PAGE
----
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Predicting pharmacy students’ intention to apply for a residency : A systematic theory of planned behavior approach. / Hickerson, Stephen C.; Fleming, Marc Labaron; Sawant, Ruta V.; Ordonez, Nancy D.; Sansgiry, Sujit S.

In: Currents in Pharmacy Teaching and Learning, Vol. 9, No. 1, 01.01.2017, p. 12-19.

Research output: Contribution to journalArticle

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T1 - Predicting pharmacy students’ intention to apply for a residency

T2 - A systematic theory of planned behavior approach

AU - Hickerson, Stephen C.

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N2 - Objective The current literature has identified many motivating factors and barriers influencing pharmacy students’ decision to apply for residency training. Despite a growing need for residency trained pharmacists to advance the profession, it is not clear why only about one in four pharmacy students decide to pursue a residency, and which of these factors have the most influence on student decision-making. The study examines the factors associated with pharmacy students’ intention to apply for a postgraduate residency using the theory of planned behavior (TPB) framework. Methods Second and third-year students from four Texas pharmacy schools were surveyed using an online questionnaire based on the TPB. Descriptive statistics and multiple linear regression analyses were utilized to assess the study objectives. Results A total of 251 completed responses were received. Attitude, subjective norms (SN), and perceived behavioral control (PBC) were significant predictors of intention to apply for a pharmacy residency (β = 0.32, 0.58, and 0.36, respectively, p < 0.001). Attending ASHP's midyear meeting or other residency showcase was a significant predictor of intention (β = 0.71, p = 0.006). Additional significant predictors of intention include believing a residency would increase confidence in practicing pharmacy (β = 0.36, p < 0.001) and help achieve career goals (β = 0.16, p < 0.02); the social influence of faculty members (β = 0.10, p = 0.003) and family (β = 0.08, p = 0.02); believing financial obligations (β = 0.20, p = 0.006), feeling afraid of the competition and/or not matching (β = 0.24, p < 0.001), needing to relocate (β = 0.09, p = 0.04), and the lengthy application and/or interview process (β = 0.12, p = 0.04) would make it more difficult to apply for a residency. Conclusions The TPB model was useful in predicting pharmacy students’ intention to apply for a residency, and all TPB constructs were significant predictors. Therefore, interventions that target students’ attitude, SN, and PBC may be valuable to increase their intention, especially the specific beliefs identified to significantly predict intention. Future research into methods in which these motivating factors can be encouraged and perceived barriers can be addressed by pharmacy stakeholders will increase interest and participation in residency training.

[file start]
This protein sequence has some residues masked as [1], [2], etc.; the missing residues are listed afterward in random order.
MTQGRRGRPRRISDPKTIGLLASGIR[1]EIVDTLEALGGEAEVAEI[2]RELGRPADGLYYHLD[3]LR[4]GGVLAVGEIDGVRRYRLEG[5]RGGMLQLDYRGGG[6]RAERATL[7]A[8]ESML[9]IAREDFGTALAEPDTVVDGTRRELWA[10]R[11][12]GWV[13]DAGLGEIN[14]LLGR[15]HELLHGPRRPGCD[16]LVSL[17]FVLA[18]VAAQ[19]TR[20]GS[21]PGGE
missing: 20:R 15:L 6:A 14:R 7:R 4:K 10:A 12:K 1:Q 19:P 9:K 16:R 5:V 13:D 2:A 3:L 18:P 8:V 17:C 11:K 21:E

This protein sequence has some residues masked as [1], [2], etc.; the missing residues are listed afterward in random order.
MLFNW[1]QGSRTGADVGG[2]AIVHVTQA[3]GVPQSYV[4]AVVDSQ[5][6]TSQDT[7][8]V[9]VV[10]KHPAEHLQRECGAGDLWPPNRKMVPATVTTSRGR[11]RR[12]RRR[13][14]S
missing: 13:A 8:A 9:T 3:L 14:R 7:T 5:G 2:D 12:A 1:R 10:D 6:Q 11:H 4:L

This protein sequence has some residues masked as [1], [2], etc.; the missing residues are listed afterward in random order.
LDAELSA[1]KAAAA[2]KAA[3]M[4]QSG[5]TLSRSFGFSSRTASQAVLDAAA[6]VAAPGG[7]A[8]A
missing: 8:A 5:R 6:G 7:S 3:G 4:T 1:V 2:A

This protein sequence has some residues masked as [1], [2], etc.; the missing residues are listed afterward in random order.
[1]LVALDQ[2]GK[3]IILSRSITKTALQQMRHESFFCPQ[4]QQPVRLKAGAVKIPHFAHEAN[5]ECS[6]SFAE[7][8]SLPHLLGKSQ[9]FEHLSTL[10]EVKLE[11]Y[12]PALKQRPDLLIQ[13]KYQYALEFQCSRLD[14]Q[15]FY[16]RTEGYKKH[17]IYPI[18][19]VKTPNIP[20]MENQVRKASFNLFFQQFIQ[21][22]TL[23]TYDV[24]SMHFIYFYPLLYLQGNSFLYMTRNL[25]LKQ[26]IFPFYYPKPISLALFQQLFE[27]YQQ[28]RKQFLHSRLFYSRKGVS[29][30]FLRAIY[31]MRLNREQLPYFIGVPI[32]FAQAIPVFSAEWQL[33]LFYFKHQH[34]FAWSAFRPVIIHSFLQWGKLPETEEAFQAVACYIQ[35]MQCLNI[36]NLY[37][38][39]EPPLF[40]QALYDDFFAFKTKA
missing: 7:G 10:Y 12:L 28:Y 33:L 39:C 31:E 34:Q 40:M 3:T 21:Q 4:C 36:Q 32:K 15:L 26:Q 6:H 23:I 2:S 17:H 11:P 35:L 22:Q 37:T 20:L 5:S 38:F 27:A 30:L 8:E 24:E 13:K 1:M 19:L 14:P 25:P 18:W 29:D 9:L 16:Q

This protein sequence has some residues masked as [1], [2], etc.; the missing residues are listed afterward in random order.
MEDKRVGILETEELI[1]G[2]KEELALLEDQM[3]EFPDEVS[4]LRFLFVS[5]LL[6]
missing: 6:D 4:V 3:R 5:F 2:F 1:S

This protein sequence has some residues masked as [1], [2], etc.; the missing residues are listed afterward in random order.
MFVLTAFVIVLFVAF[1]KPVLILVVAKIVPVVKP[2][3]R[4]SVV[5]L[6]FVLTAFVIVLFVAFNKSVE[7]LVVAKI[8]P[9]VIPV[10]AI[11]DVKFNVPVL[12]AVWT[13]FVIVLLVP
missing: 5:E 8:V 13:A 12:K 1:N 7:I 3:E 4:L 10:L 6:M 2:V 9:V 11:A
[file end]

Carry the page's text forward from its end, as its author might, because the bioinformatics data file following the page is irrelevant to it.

AB - Objective The current literature has identified many motivating factors and barriers influencing pharmacy students’ decision to apply for residency training. Despite a growing need for residency trained pharmacists to advance the profession, it is not clear why only about one in four pharmacy students decide to pursue a residency, and which of these factors have the most influence on student decision-making. The study examines the factors associated with pharmacy students’ intention to apply for a postgraduate residency using the theory of planned behavior (TPB) framework. Methods Second and third-year students from four Texas pharmacy schools were surveyed using an online questionnaire based on the TPB. Descriptive statistics and multiple linear regression analyses were utilized to assess the study objectives. Results A total of 251 completed responses were received. Attitude, subjective norms (SN), and perceived behavioral control (PBC) were significant predictors of intention to apply for a pharmacy residency (β = 0.32, 0.58, and 0.36, respectively, p < 0.001). Attending ASHP's midyear meeting or other residency showcase was a significant predictor of intention (β = 0.71, p = 0.006). Additional significant predictors of intention include believing a residency would increase confidence in practicing pharmacy (β = 0.36, p < 0.001) and help achieve career goals (β = 0.16, p < 0.02); the social influence of faculty members (β = 0.10, p = 0.003) and family (β = 0.08, p = 0.02); believing financial obligations (β = 0.20, p = 0.006), feeling afraid of the competition and/or not matching (β = 0.24, p < 0.001), needing to relocate (β = 0.09, p = 0.04), and the lengthy application and/or interview process (β = 0.12, p = 0.04) would make it more difficult to apply for a residency. Conclusions The TPB model was useful in predicting pharmacy students’ intention to apply for a residency, and all TPB constructs were significant predictors. Therefore, interventions that target students’ attitude, SN, and PBC may be valuable to increase their intention, especially the specific beliefs identified to significantly predict intention. Future research into methods in which these motivating factors can be encouraged and perceived barriers can be addressed by pharmacy stakeholders will increase interest and participation in residency training.